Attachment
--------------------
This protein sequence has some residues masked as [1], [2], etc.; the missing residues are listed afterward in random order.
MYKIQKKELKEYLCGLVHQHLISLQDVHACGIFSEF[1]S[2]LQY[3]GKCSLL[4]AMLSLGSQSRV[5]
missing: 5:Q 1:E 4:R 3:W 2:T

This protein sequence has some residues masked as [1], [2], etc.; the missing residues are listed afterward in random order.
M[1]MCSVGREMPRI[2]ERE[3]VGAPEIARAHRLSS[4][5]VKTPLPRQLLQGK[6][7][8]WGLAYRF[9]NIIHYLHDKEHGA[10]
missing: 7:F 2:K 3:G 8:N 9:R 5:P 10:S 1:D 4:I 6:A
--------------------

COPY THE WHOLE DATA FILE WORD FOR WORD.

This protein sequence has some residues masked as [1], [2], etc.; the missing residues are listed afterward in random order.
MYKIQKKELKEYLCGLVHQHLISLQDVHACGIFSEF[1]S[2]LQY[3]GKCSLL[4]AMLSLGSQSRV[5]
missing: 5:Q 1:E 4:R 3:W 2:T

This protein sequence has some residues masked as [1], [2], etc.; the missing residues are listed afterward in random order.
M[1]MCSVGREMPRI[2]ERE[3]VGAPEIARAHRLSS[4][5]VKTPLPRQLLQGK[6][7][8]WGLAYRF[9]NIIHYLHDKEHGA[10]
missing: 7:F 2:K 3:G 8:N 9:R 5:P 10:S 1:D 4:I 6:A